The Brothers Warbington Take Flight

Analogous Attributes, Particular Paths

The theory of adaptive radiation states that a change in environment leads to a change in behavioral traits. Esteemed paleontologist Henry Fairfield Osborn coined the term in 1902 following Charles Darwin’s study of finches in the Galapagos Islands roughly 40 years prior. Upon his return from the Ecuadorian archipelago to his home in London, Darwin concluded that despite their differences in appearance and behavior, many of the finches he studied must have come from a single ancestral species—they were all a part of the same family. Environmental factors had caused different birds to evolve in different ways, thus creating notable distinctions between them.

Gus and Max Warbington are brothers. They’re 21 and 23 years old, respectively. Animals have always played a big part in their lives. Their family farm in Tumalo, OR has been home to dogs, cats, chickens, sheep, horses, peacocks, a tortoise named Chompy and two camels, Lena and Teton. Their parents, Rebecca and Martin, run the nearby Tumalo Animal Hospital. Snowboarding has always played an important role in the brothers’ lives, too. Tumalo is roughly 30 miles northeast of Mount Bachelor, where the two have distinguished themselves as a couple of the Pacific Northwest’s most freewheeling, self-ruling young riders.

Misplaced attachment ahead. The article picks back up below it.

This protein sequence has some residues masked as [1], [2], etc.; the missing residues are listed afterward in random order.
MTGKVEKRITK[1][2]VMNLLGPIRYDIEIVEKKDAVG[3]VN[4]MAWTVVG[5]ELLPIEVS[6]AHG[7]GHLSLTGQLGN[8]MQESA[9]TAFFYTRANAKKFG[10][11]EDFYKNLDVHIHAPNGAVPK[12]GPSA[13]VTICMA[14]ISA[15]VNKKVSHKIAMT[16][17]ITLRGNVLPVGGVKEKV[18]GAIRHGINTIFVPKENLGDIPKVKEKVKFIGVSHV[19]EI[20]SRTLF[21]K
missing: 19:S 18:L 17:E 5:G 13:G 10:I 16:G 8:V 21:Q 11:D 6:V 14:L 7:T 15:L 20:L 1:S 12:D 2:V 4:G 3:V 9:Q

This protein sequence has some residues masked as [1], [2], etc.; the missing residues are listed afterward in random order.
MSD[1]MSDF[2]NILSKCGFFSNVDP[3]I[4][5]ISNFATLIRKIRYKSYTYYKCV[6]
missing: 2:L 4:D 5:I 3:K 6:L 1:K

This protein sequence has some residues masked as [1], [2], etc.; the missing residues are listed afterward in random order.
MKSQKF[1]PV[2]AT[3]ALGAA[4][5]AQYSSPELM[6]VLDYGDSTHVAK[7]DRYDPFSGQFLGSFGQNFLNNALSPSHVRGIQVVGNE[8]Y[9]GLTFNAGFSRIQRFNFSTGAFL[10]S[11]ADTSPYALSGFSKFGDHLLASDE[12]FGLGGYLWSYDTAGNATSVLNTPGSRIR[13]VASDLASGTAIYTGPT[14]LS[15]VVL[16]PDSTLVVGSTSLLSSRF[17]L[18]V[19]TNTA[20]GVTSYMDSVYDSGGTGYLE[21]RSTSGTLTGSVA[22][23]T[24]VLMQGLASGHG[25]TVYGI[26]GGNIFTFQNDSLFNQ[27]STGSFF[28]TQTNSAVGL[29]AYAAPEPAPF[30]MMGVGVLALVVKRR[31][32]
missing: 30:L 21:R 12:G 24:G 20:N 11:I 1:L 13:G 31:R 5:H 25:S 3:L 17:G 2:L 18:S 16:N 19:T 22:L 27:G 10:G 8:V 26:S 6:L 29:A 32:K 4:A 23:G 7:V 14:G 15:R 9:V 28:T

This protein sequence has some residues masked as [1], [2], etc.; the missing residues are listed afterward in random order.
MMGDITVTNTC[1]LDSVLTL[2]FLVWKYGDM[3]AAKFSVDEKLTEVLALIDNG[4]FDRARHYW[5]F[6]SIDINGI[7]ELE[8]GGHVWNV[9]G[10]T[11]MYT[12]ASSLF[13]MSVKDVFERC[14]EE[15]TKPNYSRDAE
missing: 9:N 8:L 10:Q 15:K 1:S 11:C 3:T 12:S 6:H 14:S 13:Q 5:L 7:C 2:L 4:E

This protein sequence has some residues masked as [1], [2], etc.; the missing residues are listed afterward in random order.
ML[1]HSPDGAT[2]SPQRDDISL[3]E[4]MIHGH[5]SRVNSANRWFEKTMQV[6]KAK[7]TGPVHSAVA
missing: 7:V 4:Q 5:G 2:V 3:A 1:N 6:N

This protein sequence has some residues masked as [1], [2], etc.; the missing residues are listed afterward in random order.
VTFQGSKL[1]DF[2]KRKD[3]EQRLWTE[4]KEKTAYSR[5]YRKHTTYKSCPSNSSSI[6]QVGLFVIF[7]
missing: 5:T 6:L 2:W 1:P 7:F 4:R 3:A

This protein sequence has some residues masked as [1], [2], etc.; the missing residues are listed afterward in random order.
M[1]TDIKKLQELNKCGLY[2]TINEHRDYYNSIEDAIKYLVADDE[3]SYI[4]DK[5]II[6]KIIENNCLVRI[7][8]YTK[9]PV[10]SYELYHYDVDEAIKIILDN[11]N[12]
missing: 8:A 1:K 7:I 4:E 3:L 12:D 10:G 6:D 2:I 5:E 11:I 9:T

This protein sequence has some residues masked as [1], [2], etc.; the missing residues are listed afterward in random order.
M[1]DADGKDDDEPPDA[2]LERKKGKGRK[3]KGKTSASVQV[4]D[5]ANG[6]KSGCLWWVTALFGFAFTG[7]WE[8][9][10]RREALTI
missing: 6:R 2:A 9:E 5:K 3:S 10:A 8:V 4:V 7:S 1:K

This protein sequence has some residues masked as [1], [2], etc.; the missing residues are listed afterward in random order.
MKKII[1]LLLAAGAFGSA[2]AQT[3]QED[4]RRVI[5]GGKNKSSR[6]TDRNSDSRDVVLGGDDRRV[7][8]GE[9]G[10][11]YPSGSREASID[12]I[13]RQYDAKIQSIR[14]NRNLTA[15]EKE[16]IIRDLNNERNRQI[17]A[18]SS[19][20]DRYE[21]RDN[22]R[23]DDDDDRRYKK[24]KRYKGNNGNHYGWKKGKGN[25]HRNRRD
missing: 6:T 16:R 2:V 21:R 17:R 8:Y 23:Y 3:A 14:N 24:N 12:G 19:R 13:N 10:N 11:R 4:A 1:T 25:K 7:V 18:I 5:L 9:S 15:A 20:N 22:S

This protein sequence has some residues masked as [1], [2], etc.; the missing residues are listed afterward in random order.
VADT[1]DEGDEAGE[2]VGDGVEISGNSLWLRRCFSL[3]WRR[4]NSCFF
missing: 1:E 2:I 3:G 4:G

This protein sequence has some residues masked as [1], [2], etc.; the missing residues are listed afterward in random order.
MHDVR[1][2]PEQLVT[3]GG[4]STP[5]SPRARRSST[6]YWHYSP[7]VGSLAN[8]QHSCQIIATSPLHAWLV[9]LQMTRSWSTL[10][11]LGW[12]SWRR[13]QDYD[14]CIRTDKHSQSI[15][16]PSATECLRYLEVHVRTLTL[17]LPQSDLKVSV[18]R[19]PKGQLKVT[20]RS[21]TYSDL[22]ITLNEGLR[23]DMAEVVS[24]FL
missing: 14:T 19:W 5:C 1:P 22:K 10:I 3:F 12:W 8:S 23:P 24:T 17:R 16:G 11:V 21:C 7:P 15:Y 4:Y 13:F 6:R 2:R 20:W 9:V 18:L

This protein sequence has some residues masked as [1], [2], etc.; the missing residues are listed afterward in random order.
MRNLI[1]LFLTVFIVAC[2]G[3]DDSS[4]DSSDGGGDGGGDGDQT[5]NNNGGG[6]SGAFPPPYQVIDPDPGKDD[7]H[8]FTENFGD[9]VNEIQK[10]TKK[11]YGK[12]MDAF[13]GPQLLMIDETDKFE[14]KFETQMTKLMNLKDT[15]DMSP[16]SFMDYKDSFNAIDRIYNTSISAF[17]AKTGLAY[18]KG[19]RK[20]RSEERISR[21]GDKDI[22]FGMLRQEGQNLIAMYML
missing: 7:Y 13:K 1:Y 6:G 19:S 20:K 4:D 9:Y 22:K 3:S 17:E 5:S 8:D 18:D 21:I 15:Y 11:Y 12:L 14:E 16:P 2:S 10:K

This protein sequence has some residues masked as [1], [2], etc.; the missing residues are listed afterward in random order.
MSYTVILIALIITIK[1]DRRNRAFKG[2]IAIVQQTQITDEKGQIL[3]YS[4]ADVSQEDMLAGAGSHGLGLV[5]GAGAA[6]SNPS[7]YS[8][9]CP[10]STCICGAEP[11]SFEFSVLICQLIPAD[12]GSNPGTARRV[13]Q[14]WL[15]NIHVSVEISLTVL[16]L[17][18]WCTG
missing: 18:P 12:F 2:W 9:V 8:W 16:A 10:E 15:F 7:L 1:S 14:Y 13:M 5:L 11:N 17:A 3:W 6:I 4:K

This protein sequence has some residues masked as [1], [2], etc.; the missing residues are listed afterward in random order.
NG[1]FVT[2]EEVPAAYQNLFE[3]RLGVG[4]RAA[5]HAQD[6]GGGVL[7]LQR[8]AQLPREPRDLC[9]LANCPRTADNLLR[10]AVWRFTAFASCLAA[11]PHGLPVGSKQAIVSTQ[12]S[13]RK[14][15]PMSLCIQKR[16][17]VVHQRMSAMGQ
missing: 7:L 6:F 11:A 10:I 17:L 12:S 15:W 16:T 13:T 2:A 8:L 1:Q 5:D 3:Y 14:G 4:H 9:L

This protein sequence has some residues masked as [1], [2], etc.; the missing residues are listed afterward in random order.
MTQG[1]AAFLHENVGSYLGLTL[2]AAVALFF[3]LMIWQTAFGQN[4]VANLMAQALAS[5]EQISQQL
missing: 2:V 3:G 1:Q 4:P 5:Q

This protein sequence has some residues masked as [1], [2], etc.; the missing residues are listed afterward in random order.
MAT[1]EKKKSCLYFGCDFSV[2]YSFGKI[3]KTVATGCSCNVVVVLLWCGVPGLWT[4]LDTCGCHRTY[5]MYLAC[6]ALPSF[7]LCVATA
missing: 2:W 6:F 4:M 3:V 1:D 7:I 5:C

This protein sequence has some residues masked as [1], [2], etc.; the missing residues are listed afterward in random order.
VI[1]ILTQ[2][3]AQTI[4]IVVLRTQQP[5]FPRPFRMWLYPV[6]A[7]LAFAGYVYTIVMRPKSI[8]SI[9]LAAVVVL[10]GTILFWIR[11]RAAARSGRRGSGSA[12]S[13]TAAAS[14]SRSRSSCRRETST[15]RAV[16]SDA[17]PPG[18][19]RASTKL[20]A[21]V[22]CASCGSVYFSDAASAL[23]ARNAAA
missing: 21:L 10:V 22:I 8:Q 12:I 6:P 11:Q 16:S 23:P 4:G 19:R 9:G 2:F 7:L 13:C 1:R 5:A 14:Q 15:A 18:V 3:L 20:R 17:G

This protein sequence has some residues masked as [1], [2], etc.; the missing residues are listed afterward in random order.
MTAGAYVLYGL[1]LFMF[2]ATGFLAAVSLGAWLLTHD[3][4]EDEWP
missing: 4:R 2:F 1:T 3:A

Like the familial finches, slight contrast is a recurring theme between the Warbington brothers. Both speak of an interest in writing, but Max likes journalism while Gus dabbles in prose and poetry. They both enjoy expressing themselves through visual mediums, but Max prefers photography while Gus talks more about making movies. And, while both brothers ride professionally for Gnu, Gus and Max’s styles on the mountain differ more than one might assume…

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